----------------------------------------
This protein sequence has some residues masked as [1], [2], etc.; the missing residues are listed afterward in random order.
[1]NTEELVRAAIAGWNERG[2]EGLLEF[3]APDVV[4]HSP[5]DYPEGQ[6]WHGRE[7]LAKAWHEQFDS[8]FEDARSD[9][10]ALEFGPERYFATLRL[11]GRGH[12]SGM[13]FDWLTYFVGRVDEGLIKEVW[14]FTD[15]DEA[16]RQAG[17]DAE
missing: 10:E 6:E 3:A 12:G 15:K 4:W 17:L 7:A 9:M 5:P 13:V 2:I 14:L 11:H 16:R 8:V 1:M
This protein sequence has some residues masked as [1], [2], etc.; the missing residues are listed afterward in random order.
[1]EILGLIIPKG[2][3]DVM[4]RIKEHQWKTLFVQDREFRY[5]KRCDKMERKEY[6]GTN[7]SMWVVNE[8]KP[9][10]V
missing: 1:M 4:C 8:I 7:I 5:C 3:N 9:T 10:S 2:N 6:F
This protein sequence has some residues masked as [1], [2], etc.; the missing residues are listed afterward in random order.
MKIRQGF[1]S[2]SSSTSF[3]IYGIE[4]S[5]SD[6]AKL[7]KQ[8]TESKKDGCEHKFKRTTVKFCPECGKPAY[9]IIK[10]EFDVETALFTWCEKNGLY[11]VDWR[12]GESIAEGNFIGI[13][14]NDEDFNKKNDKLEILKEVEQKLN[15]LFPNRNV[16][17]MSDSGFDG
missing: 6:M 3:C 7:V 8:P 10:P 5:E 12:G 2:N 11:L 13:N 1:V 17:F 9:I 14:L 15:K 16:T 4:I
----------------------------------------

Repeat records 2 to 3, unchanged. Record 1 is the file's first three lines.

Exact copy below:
This protein sequence has some residues masked as [1], [2], etc.; the missing residues are listed afterward in random order.
[1]EILGLIIPKG[2][3]DVM[4]RIKEHQWKTLFVQDREFRY[5]KRCDKMERKEY[6]GTN[7]SMWVVNE[8]KP[9][10]V
missing: 1:M 4:C 8:I 7:I 5:C 3:N 9:T 10:S 2:N 6:F
This protein sequence has some residues masked as [1], [2], etc.; the missing residues are listed afterward in random order.
MKIRQGF[1]S[2]SSSTSF[3]IYGIE[4]S[5]SD[6]AKL[7]KQ[8]TESKKDGCEHKFKRTTVKFCPECGKPAY[9]IIK[10]EFDVETALFTWCEKNGLY[11]VDWR[12]GESIAEGNFIGI[13][14]NDEDFNKKNDKLEILKEVEQKLN[15]LFPNRNV[16][17]MSDSGFDG
missing: 6:M 3:C 7:V 8:P 10:P 5:E 12:G 2:N 11:L 13:N 1:V 17:F 9:I 14:L 15:K 16:T 4:I